Missouri bill would allow judges more power to name clerks of court

In most states, the same practice used in one location/circuit/district/county to select the clerk of court is used in all other such geographic areas. Missouri, however, is one of a few exceptions to this rule, and a new bill would make it even more, er, exceptional.

Section 483.015(1), RSMo establishes the general rule: circuit clerks are be elected by the qualified voters of each county.

483.105(3) allows for what amounts to a county opt-out. An amendment to a county charter can allow for either a) the appointment of a court administrator to perform the duties of a circuit clerk or b) the appointment of a circuit clerk. Similarly, 483.105(2) establishes that the court administrator for Jackson County and the director of judicial administration and the circuit clerk of St. Louis County shall be selected as provided in their various charters. Finally, 483.105(4) provides the circuit clerk in the sixth judicial circuit (Platte County) and in the seventh judicial circuit (Clay County) are appointed and removed by a majority of the circuit judges and associate circuit judges of the circuit.

Into this mix comes HB 884 of 2011. It effectively expands the appointment-by-judges provisions of 483.105(4) to the twenty-second and twenty-eighth circuits, plus Scott County (only) in the thirty-third judicial circuit.

The bill is currently pending in the House without a committee assignment.

Mid-session update: 42 bills in 20 states seek to ban court use of sharia/international law (with list and links)

Welcome ABA Journal readers! This post has been updated, here.

We are about half way through the 2011 state legislative season and so far there have been 42 bills in 2011 to ban or otherwise restrict court references or use to sharia/international law.

Prior 2011 posts on the subject can be found here, here, and here.

Below is an update on the current (as of 3/14/11) status of such efforts. Hearings coming up this week include Alaska HB 88, Missouri HB 708, Missouri SB 308, and Nebraska LB 647.

Interestingly, some of the most recently filed bills (Iowa HB 489 filed March 2;  Maine HB 811 filed March 15; West Virginia HB 3220 filed February 21) now provide that foreign law cannot be the “primary factor which a court…shall consider”.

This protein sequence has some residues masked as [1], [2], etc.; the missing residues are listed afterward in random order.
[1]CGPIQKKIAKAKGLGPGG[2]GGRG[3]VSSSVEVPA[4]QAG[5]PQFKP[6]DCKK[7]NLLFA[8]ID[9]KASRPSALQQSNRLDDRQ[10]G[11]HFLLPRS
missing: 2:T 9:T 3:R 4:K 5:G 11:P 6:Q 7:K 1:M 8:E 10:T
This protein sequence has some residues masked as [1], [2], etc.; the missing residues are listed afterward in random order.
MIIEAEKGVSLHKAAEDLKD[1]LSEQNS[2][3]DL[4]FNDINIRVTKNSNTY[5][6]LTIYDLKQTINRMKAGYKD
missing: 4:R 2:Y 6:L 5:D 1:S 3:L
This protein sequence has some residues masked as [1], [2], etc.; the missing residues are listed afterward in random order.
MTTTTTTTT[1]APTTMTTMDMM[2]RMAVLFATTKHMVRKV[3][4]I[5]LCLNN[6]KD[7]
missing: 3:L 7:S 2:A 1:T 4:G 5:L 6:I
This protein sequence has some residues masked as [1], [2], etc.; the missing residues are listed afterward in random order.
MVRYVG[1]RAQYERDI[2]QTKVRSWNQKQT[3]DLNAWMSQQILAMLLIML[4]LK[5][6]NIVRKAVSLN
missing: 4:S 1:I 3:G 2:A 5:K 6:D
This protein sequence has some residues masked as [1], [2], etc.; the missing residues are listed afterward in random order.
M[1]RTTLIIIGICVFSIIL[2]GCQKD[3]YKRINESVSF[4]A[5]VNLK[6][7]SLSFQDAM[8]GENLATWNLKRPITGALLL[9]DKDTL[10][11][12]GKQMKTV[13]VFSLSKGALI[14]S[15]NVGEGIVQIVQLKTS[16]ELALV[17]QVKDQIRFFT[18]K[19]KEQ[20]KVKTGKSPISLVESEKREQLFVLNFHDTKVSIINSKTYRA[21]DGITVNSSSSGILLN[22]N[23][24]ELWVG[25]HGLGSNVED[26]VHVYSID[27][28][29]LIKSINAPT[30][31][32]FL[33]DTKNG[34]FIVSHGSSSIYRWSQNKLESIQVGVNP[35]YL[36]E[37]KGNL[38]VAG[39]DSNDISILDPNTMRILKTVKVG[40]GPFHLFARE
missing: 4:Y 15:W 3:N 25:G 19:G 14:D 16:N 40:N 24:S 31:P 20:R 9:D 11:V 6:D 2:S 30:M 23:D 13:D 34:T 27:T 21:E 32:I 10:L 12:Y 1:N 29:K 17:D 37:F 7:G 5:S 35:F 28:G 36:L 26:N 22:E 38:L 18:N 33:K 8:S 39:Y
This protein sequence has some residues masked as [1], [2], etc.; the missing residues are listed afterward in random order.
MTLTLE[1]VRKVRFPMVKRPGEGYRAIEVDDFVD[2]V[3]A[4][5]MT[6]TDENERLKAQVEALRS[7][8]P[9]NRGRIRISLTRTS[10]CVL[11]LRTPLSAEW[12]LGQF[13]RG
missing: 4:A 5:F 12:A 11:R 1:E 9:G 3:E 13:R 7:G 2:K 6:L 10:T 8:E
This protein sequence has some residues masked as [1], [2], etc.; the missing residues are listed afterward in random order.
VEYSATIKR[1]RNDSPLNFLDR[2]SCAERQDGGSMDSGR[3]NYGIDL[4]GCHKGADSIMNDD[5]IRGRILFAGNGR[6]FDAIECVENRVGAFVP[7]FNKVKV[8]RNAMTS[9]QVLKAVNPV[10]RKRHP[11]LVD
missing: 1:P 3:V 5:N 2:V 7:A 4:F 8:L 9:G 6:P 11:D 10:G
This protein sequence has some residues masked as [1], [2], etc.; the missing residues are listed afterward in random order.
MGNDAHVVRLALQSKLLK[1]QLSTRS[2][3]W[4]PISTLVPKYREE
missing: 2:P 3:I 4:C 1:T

Continue reading Mid-session update: 42 bills in 20 states seek to ban court use of sharia/international law (with list and links)

Citing Heller, Illinois legislators consider explicitly permitting judges to carry concealed firearms into courthouses

The U.S. Supreme Court decision in District of Columbia v. Heller, which specifically found an individual right to keep and bear arms, has lead to a massive review of state statutes as they pertain to firearms. Illinois is no exception: it was the case of McDonald v. Chicago that applied Heller to the states via the 14th Amendment. For judges on a more personal level, however, Heller and McDonald may mean more discretion in carrying their own firearms into their courts.

At present, Illinois law and rules of court are relatively silent on whether judges explicitly may (or may not) bring firearms into courthouses or courtroom. The only apparently relevant statute is 720 ILCS 5/24-1. Sections (a) and (b) define the offense of unlawful use of weapons and provide for sentences depending on the particular actions. (a)(4)-(9) in particular deal with the carrying of firearms.

Section 720 ILCS 5/24-1(c) however provides enhanced sentences for carrying a firearm in public places, such as parks and courthouses (defined as “any building that is used by the Circuit, Appellate, or Supreme Court of this State for the conduct of official business.”). Illinois, unlike most states, does not provide elsewhere that such courthouse restrictions do not apply to judges.